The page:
The next section of the route was pretty nice to ride, wider for a short while and then into some woods, following the bank of the water. Lovely!


I was just starting to relax when a bloke came hurtling out of the woods and, after a quick exchange of bonjours, started gesturing and saying, “attention!” (which the French say in the same way we would say, “be careful!” Hmm… I flagged him down and asked him what the problem was and he said to be careful because there was a difficult section coming up. Difficult how, I wondered. Then I spotted it. It was one of those fabulous dirt drop ins, a bit like a half-pipe, great fun to ride but not so great with a trailer in tow! I stopped, took a picture (which really doesn’t do the depth of it justice) then backtracked to look for a path that would take me round it. Of course, I wasn’t the first person to pass that way and not like the look of that drop, so there was a path, which I duly pushed the trailer round until I was back on the trail. First hurdle overcome. Yay, onwards!


After that it was pretty easy going again. The track was nice and it was generally wide enough for the trailer to pass easily with the odd tree root to avoid, so it was a case of picking the most suitable line for the trailer so that the littles didn’t get bumped around too much. It was good fun!

About half way to our destination a wrong turn delivered us to a section of the lake where the water was so low I ended up riding beyond the end of a track onto the hard-baked clay, which was interesting! The littlies weren’t too happy about it as it was very bumpy. I was keen to get off it in case there were any soft patches and I ended up stuck and dragging bike and trailer out of the mud. As soon as I was closer to where the shore would usually be I made for the obvious path.

At this point, on a nice flat, wide track, it seemed a good point for DD to have a go on her balance bike. She had a short scoot then assured me that she was worn out and needed a rest – convenient because there also appeared to be some dinosaur-like tree stumps sticking out of the mud that were calling out for exploration. I’m fairly sure she’d have stayed on her bike for longer if curiosity hadn’t got the better of her.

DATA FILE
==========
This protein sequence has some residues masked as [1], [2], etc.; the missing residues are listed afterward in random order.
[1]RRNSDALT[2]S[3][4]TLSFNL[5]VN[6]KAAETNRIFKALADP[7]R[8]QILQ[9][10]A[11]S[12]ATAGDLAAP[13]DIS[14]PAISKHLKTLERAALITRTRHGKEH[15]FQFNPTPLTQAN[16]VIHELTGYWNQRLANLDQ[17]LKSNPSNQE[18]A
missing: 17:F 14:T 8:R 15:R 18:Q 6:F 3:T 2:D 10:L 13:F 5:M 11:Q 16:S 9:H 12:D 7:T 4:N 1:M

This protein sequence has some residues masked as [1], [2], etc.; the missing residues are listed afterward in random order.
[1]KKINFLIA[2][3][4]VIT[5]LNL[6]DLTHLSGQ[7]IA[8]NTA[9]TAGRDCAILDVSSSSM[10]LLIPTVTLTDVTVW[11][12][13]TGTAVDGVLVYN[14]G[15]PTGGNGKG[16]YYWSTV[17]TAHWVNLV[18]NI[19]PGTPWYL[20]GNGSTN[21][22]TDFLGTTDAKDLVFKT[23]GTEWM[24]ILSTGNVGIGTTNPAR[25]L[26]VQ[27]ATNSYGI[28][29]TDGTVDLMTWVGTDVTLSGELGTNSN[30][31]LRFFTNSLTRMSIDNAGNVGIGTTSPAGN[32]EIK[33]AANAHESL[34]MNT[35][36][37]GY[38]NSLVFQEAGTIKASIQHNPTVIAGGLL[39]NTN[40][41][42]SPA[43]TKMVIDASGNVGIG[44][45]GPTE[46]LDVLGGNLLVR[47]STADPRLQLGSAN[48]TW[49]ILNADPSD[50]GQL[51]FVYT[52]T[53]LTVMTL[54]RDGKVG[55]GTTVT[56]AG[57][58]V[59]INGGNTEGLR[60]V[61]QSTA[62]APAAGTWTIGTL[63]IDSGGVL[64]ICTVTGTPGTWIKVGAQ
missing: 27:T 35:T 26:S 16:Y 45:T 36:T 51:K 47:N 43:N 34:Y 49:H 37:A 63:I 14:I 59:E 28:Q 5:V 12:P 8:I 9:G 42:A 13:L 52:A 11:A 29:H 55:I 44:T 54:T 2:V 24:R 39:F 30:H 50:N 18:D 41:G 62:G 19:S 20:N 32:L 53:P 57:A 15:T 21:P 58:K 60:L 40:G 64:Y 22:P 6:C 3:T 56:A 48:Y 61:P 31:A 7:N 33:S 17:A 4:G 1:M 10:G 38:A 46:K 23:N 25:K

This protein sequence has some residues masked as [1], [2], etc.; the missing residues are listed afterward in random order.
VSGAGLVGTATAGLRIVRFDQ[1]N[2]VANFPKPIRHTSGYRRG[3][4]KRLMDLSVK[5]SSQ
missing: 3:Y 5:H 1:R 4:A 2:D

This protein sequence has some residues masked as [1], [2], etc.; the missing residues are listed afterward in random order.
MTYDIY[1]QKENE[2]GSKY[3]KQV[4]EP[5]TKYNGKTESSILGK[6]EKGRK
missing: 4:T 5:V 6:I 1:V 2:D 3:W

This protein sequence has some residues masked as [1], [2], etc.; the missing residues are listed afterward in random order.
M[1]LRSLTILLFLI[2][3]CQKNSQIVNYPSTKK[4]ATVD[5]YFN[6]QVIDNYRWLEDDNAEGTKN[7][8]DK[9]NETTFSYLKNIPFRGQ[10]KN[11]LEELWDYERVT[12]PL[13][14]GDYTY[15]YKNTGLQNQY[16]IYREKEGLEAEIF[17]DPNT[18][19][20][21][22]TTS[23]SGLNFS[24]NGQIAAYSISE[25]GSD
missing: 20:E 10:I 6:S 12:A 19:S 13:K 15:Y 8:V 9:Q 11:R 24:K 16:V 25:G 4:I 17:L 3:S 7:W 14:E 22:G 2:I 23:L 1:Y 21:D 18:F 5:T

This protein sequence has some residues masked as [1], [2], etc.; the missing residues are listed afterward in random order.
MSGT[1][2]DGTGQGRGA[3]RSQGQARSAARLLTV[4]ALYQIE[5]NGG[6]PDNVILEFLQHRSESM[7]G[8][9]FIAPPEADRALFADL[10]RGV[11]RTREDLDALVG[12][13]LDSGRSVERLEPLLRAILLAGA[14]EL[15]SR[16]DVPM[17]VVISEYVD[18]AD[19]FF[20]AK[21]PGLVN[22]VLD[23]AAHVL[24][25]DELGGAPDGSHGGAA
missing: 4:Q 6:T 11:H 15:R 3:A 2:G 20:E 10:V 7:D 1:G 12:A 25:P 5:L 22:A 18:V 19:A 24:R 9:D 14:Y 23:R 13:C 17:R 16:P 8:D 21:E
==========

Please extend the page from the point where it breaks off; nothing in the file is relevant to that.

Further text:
She really wanted to go down and take a closer look so we parked up, liberated DS, and wandered down to check them out. DD was playing with her new dinosaur friends while DS was more interested in the white cranes that we’d disturbed when we rode across the clay and were now coming back down to land near the water’s edge. With the water well out of easy reach to either of them it was a nice place to relax and take a break.


After both passengers had had a reasonable run around and we were all topped up around for a few minutes, I bundled them both in the trailer so we could get on. We’d been gone about an hour and I didn’t want to be out all day in case the sun defied the forecast and came out in full force. Plus, James was waiting for us and I wasn’t sure how easy or hard the rest of the ride would be. I rode back towards where I thought the start of the trail was, had a moment of indecision, turned back the way I’d come, which turned out to be the wrong way (had there been more water it would have been an island), so turned tail again. At this point a small group on mountain bikes were heading my way, making me doubt my indecision! Had I’d missed a part of the trail? Was I in fact going the wrong way again? I stopped to ask if they knew the way, which they didn’t, told them I thought that was the wrong way, then showed them the map on my phone. They seemed quite convinced that I was going the right way, which I was relieved about. After a quick chat with them – about the trailer, the kids, the cycling, the low level of the water, and why I was in France – they set off again, back the way they’d just come, and I followed along. “Have we got some new friends now, Mummy?” DD asked. That’s my girl.

The next section, which I’d been dubious about taking when I first saw it, looked like it was single-track going into the woods. I knew from the map it had been made into a Strava segment so art of me was definitely a bit worried that it might not be good with the trailer. When I ride solo with the trailer I’m pretty good about asking for advice – generally I want to avoid getting lost or running into problems and, as a crowd was forming around the junction of this latest section of trail, I asked a few people whether it would be okay with the trailer. A few said, sure. One woman said that it was narrow in places and maybe the trailer wouldn’t fit. I didn’t understand everything she said but look on her face suggested she really didn’t think it was a good idea. Another was keen to convey that it was bumpy and not flat. Obviously, I’m the wrong person to tell that too! One of the men in the group  I’d just met asked whether I was going to ride it. I shrugged and said I’d try – and we both laughed.